Louie3“Mainstream” white artists of the fifties and sixties often covered songs written by black artists. On April 6, 1963, an obscure rock & roll group out of Portland, Oregon covered the song, renting a recording studio for $50. They were The Kingsmen.

Lead singer Jack Ely showed the band how he wanted it played. Berry’s easy 1-2-3-4, 1-2, 1-2-3-4 ballad would be changed to a raucous 1-2-3, 1-2, 1-2-3 beat.

The guitar work could only be described as anarchic, the lyrics unintelligible.  The Kingsmen recorded the song in a single take. It was released by a small label in May and re-released by Wand Records in October, 1963. Sales of the single increased through the 15th of November, the song entering the Billboard Top 100 chart on December 7.

Rock & Roll music is so mainstream now, that it’s hard to remember how subversive and decadent it was considered to be.

Louie Louie’s impenetrable lyrics led to all kinds of speculation about what was being said.  More than a few imaginations ran wild. Fabricated lyrics ranging from mildly raunchy to pornographic were written out on slips of paper and exchanged between teenagers, spurring interest in the song and driving record sales through the roof.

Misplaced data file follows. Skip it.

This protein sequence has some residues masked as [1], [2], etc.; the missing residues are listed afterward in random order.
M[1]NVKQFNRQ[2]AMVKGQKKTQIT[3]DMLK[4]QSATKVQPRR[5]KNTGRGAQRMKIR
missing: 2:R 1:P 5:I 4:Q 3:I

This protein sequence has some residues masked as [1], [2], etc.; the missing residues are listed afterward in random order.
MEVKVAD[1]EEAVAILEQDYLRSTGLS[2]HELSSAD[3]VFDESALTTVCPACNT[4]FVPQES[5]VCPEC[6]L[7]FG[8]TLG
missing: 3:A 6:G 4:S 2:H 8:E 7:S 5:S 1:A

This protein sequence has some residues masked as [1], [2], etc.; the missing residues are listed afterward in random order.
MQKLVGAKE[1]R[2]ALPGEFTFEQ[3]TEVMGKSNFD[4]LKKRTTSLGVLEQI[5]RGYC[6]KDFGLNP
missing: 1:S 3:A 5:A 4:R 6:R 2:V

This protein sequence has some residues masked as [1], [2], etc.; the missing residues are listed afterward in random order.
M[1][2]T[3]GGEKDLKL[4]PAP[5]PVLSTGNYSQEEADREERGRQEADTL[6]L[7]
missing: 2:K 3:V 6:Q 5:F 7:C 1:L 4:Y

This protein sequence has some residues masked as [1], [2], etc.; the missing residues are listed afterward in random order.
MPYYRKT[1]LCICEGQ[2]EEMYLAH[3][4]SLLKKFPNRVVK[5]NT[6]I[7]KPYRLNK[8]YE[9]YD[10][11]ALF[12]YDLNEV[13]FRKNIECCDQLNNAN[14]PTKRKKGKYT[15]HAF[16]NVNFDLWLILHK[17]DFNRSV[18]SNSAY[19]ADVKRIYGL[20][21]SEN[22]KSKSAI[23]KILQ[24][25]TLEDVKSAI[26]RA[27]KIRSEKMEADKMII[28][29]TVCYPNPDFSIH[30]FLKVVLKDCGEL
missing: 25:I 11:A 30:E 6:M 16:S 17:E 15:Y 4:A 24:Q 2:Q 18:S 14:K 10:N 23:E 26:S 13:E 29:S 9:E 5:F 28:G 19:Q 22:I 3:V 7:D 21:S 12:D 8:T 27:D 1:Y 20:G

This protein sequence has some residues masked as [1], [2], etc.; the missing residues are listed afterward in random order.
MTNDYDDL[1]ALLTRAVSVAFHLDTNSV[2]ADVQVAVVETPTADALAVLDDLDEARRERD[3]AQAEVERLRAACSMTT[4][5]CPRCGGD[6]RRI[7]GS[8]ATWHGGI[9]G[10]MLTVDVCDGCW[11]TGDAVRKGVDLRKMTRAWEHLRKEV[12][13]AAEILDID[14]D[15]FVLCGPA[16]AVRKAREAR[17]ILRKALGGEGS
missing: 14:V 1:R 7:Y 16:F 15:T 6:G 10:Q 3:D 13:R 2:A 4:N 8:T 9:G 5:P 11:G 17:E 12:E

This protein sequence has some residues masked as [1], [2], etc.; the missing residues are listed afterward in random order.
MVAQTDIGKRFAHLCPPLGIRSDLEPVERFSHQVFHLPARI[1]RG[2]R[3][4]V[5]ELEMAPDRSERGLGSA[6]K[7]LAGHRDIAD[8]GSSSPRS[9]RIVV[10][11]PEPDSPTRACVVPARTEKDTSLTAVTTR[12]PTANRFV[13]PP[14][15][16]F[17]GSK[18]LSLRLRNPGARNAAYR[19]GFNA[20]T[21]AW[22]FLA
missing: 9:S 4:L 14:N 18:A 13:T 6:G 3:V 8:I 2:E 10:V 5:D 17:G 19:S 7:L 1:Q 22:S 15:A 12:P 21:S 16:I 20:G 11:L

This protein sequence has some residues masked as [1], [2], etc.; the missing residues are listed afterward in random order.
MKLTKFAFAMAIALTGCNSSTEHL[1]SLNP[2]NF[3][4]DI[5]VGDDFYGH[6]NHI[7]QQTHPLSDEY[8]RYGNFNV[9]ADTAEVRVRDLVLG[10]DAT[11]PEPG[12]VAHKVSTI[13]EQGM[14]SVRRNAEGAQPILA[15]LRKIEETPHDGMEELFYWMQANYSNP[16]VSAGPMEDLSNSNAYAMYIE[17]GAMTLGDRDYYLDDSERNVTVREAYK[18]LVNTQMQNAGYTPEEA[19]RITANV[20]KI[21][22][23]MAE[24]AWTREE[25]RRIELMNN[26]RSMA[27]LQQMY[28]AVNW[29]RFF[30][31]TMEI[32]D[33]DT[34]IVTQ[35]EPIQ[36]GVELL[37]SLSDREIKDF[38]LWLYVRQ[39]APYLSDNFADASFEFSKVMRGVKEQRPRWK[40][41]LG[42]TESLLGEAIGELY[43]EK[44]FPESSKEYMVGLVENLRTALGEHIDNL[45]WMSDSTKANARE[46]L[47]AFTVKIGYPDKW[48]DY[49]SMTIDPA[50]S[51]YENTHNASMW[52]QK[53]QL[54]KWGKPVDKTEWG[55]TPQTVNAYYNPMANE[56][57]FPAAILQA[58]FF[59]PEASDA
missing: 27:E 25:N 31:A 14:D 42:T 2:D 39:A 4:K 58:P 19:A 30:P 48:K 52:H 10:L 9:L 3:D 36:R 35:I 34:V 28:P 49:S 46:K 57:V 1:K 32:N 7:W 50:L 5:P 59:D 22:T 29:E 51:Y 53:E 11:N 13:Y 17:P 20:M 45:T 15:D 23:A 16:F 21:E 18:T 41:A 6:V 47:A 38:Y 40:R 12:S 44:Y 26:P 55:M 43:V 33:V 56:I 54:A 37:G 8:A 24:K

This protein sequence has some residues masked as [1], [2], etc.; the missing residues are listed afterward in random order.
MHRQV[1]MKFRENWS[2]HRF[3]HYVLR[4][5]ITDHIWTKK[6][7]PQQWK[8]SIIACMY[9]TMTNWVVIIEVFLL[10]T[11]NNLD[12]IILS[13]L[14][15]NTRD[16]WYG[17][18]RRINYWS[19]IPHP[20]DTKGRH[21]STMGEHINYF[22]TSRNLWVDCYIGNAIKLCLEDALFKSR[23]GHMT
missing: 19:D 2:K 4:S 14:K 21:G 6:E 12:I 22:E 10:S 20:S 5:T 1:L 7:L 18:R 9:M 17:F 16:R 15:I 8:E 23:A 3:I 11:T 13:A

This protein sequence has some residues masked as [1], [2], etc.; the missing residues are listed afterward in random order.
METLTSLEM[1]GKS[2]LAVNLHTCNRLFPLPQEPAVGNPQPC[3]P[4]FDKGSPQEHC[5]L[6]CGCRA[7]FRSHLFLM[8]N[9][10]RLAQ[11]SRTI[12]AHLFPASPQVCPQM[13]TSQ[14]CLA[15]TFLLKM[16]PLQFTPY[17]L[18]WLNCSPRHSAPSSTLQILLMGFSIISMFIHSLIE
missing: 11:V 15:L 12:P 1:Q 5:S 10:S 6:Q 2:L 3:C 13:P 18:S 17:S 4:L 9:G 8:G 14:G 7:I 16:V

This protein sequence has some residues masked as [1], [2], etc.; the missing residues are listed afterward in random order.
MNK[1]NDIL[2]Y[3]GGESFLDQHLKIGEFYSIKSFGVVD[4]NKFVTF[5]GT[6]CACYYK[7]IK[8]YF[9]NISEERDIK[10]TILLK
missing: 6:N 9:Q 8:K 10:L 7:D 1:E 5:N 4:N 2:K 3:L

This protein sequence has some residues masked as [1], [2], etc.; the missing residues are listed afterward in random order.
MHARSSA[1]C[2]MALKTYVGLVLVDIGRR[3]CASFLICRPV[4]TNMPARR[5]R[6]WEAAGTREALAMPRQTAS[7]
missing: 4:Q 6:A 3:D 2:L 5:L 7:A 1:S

Concerned parents contacted government authorities to see what could be done. One parent, a Sarasota, Florida junior high school teacher, wrote to Attorney General Bobby Kennedy. “Who do you turn to when your teen age daughter buys and brings home pornographic or obscene materials being sold along with objects directed and aimed at the teenage market in every City, Village and Record shop in this Nation?” The letter ends with a plea, complete with four punctuation marks: “How can we stamp out this menace????
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The FBI took up the investigation in 1964 under the ITOM statute, a federal law regulating the Interstate Transportation of Obscene Material. There are 119 pages in the FBI’s archival website, covering the case.

For two years, FBI investigators interviewed witnesses. They listened to the song at varying speeds, backward and forward, but the relentless search for bawdy material came up empty.  In the end, the song was ruled “unintelligible at any speed”.

Louie4Strangely, the feds never interviewed Kingsmen lead singer Jack Ely, who probably could have saved them a lot of time.